Imagine that one of the worst decisions you had ever made was suddenly common knowledge and playing across every screen. Imagine that memes mocking your mistake were amassing hundreds of likes, loves and laughs every day. Imagine that the people in your community were the ones with the most hurtful things to say.
For a select number of people across the country — and on this campus — there is no need to imagine. This is their reality.
Last Tuesday, news broke that fraud and bribery had tainted the admissions processes of multiple elite institutions. Georgetown’s inclusion in their ranks rocked this campus, and an outpouring of indignation continues to sweep across the Hilltop, engulfing classroom and common room conversations.
But in the wake of this scandal, we should not be relishing or contributing to the shame of the implicated students or their families.
Unfortunately, as the scandal has unfolded, that is exactly what has occurred.
As a Hoya and a person of faith, I have been incredibly disheartened by the overwhelmingly vitriolic and smug responses being splashed across social media and promulgated among the student body. The satisfaction that so many seem to find in seeing these students and their families brought low depresses me, but at the same time, I understand why people are angry. I understand that some feel this is proof that money means more than merit. I know that this has left the sour taste of cynicism in the mouths of students here and across the nation. However, addressing inequality does not require a derisive smear campaign, and ensuring justice is done is not dependent on maximizing the guilty party’s shame.
I am not saying that what these individuals did wasn’t wrong or isn’t worthy of penalty, but the punishment — whatever it may be — ought to be delivered with a sense of sobriety and respect. Our aim should never be to heap more pain on an already painful situation, and the fact that some people seem to be finding pleasure in doing exactly that makes me ashamed to be a Hoya. In all likelihood, this is probably one of the most embarrassing moments of these people’s lives, and to relish it is, to me, unconscionable.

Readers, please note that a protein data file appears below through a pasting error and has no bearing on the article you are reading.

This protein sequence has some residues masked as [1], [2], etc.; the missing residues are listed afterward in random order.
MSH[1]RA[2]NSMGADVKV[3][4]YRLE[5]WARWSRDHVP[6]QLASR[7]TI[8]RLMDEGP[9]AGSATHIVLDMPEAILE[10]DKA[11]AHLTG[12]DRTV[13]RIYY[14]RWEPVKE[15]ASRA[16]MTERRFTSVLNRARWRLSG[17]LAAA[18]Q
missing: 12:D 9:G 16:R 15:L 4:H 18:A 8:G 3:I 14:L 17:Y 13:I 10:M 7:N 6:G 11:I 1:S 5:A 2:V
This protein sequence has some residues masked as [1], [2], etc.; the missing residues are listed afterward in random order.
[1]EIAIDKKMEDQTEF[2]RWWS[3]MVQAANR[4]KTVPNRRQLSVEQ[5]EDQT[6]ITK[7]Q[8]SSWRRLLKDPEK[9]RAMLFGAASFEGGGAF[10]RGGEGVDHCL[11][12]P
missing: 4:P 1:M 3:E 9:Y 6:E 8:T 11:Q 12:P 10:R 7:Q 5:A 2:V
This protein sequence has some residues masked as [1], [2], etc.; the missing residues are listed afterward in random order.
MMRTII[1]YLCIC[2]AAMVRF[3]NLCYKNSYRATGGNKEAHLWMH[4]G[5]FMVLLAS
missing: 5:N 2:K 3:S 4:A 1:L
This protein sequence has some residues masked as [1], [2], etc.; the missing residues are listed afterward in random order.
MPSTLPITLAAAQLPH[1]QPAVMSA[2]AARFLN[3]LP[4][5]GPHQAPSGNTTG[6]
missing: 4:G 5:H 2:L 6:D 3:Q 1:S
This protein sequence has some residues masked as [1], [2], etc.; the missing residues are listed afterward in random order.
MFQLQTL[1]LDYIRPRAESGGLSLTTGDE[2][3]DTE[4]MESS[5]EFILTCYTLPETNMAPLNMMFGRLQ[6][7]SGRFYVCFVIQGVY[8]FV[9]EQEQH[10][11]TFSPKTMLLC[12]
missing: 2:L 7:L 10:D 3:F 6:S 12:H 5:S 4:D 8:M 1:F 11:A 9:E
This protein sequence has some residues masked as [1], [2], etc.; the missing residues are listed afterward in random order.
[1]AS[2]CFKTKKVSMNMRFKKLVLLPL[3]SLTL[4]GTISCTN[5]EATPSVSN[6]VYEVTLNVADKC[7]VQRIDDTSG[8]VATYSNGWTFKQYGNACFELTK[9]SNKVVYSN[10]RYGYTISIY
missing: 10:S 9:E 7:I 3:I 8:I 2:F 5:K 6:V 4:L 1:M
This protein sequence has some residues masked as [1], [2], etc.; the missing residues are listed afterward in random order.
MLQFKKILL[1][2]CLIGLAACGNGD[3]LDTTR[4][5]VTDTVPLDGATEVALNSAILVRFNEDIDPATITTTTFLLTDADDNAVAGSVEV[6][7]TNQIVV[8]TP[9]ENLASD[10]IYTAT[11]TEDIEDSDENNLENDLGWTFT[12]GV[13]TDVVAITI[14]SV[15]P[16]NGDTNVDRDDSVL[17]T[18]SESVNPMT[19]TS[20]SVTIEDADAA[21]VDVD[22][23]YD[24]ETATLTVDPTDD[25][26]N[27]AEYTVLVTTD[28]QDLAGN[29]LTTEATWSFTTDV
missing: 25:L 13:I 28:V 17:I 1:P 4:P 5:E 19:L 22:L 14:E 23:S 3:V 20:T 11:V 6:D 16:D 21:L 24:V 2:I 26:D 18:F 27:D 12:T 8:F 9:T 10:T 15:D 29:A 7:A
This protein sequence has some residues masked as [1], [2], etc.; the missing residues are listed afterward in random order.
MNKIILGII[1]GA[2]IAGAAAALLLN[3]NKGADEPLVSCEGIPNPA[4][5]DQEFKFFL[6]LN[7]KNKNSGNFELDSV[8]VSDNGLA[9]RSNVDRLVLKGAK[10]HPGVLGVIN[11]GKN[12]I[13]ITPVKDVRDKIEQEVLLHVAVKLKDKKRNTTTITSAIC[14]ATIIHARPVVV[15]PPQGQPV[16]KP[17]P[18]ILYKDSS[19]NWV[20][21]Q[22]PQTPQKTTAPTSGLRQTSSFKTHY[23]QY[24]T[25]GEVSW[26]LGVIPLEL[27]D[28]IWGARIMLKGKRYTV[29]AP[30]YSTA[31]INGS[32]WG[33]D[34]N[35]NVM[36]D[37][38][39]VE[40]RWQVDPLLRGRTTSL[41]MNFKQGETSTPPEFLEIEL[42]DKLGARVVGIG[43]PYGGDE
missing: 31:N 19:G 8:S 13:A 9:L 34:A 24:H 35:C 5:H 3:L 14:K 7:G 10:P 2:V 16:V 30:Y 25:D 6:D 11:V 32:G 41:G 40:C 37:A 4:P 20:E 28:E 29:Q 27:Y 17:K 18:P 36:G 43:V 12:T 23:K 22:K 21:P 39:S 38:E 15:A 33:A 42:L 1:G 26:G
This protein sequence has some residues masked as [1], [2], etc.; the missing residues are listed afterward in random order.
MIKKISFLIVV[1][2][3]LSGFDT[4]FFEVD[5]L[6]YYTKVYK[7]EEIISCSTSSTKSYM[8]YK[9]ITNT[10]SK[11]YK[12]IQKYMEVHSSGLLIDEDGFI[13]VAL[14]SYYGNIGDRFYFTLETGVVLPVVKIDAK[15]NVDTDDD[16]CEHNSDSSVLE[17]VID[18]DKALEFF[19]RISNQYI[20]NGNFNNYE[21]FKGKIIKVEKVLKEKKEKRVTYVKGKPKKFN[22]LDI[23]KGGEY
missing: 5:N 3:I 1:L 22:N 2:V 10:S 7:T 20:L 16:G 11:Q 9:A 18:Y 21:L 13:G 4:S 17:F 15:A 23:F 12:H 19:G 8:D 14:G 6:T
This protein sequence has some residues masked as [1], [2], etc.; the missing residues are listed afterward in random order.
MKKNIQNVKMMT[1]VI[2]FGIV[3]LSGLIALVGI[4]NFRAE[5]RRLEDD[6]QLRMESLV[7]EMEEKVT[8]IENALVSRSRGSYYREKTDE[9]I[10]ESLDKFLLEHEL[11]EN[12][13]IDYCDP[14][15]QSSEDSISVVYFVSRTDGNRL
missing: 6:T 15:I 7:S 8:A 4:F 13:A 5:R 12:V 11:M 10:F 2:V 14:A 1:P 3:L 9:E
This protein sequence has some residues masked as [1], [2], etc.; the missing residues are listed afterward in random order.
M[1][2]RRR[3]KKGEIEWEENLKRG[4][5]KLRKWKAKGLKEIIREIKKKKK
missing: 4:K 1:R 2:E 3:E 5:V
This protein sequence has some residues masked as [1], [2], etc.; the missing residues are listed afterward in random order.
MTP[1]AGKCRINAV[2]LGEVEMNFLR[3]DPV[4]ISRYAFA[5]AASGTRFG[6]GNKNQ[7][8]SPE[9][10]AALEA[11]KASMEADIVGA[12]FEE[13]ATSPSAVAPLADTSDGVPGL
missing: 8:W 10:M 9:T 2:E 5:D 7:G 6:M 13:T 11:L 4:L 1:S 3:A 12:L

And yet that is what we have done.
We have spent the last week lambasting these students, and it simply cannot continue. Not if we want to retain any sense of respect for ourselves or others.
Going forward, three things need to happen. First, we must immediately put an end to any and all mockery — be that publicly, privately or personally. Someone’s life imploding is not funny. Period. Second, for those who have been trumpeting in vindication, take time for self-reflection. While you and those close to you might not be guilty of admissions fraud, we are all guilty of something, and I sincerely doubt that the treatment currently being meted out would be a treatment you’d enjoy being turned on you. Finally, I ask that we remember certain things that ought to inform our responses going forward.
To my fellow Christians, I would ask you to remember that grace and humility are meant to be our first and best responses to every circumstance. Condescension and condemnation have absolutely no place in the body of Christ.
To my fellow Hoyas, I would ask that we remember to be “people for others.” These people, our peers and their parents, didn’t stop being people when they did something we didn’t like or didn’t approve of, and we are meant to be for them still.
To any of the students that have found themselves embroiled in this scandal, I would like you to know that I am sorry that the responses to your circumstance have largely been glee and callousness. Whether or not you had any part in the decisions that brought you here, you deserve more than being the brunt of jokes and mean-spirited jibes. As your community, we have failed you. Given the opportunity to show you compassion, we have shown you contempt. Given the opportunity to be gracious, we have been graceless. Given the opportunity to be kind, we have been cruel.
Georgetown, I know we can do better, and I firmly believe we can come together and address this without giving into knee-jerk epicaricacy. So please. Let’s stop the memes and really think before we speak.
Sarah George is a sophomore in the School of Foreign Service.